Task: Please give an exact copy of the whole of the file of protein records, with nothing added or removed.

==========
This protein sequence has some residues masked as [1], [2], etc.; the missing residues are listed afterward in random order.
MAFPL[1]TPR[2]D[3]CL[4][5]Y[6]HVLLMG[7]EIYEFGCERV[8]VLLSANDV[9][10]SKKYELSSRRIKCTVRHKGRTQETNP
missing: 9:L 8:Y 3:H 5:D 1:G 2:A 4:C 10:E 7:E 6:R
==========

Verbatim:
This protein sequence has some residues masked as [1], [2], etc.; the missing residues are listed afterward in random order.
MAFPL[1]TPR[2]D[3]CL[4][5]Y[6]HVLLMG[7]EIYEFGCERV[8]VLLSANDV[9][10]SKKYELSSRRIKCTVRHKGRTQETNP
missing: 9:L 8:Y 3:H 5:D 1:G 2:A 4:C 10:E 7:E 6:R